This lack of knowledge is not unique to the African people. In the Western world, there are two major sides to every society. In recent times, it has fragmented even deeper, but the primary ideological divide is between the conservative right and the liberal left. The conservative right has always reflected the interests of the business class—the rich if you will, but the fundamental belief is that in so doing they are benefiting society as a whole—poor, middle class, and rich. The liberals, or the left, on the other hand, have reflected the ideas of the masses—the poor, middle class, and rich. They believe that the fundament for prosperity is to design society in a way that addresses the challenges facing each group. At least that is the pervading hope of the ideological sides in the argument. Both sides differ on the basic question of how to create prosperity, and the division is at the heart of socio-political squabbles and rancor in Western nations. The difference in the argument in Western nations and the experience of African countries is that because of the history and evidence of prosperity in the West and in the newly prosperous nations of Asia, there is understanding of the levers. They have learned to ride the bike if you will, and when things go wrong they just return to the fundament of bike riding that has been learned. Africans, on the other hand, have yet to be reconciled to the levers, to learn the bike, let alone ride it.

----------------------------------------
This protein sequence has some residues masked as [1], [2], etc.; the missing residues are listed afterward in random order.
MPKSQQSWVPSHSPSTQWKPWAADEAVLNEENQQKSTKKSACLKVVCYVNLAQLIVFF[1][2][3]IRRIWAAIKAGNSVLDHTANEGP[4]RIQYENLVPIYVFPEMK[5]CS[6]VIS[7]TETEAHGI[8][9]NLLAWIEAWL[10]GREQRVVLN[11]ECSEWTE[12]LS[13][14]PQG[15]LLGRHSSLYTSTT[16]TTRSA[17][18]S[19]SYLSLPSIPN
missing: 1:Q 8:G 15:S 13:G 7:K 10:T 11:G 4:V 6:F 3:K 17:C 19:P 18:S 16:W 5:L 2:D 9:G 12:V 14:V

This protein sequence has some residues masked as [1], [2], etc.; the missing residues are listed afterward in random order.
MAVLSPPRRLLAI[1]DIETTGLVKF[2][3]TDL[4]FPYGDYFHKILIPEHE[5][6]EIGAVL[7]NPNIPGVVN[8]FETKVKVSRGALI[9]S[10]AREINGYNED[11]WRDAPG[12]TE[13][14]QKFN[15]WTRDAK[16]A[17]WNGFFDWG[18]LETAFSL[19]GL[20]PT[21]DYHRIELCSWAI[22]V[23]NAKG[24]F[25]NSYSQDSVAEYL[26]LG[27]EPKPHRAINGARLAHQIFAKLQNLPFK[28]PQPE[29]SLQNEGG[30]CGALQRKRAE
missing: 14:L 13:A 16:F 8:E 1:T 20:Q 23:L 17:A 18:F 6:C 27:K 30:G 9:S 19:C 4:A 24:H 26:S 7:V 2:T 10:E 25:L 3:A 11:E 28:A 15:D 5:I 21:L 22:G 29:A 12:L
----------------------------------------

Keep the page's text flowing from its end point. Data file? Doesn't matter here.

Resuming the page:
African leaders need vast exposure and understanding of the global game of economic prosperity. Having an in-depth knowledge will galvanize leaders by giving them a reason for seeking political office in the first place. Appropriately, knowledge is power, and knowing the truth about how the economic world works shall set African leaders free to pour their energy into a process that, with the understanding they acquire, can be affected by their actions and the choices of their governments. There are specific resources that governments wield in crafting development. It includes the resources of the commercial community, people at large, and that of education and research community. The crux of implementing good economic development policy is to know which levers of resources really work and why it does and most importantly, how to exert maximum pressure on the appropriate resources at the right time to derive the most optimum results for their country. One of the great levers of economic development that has been deployed in many countries throughout the centuries is the joint stock company. In modern times it’s the corporation or Limited Liability Company.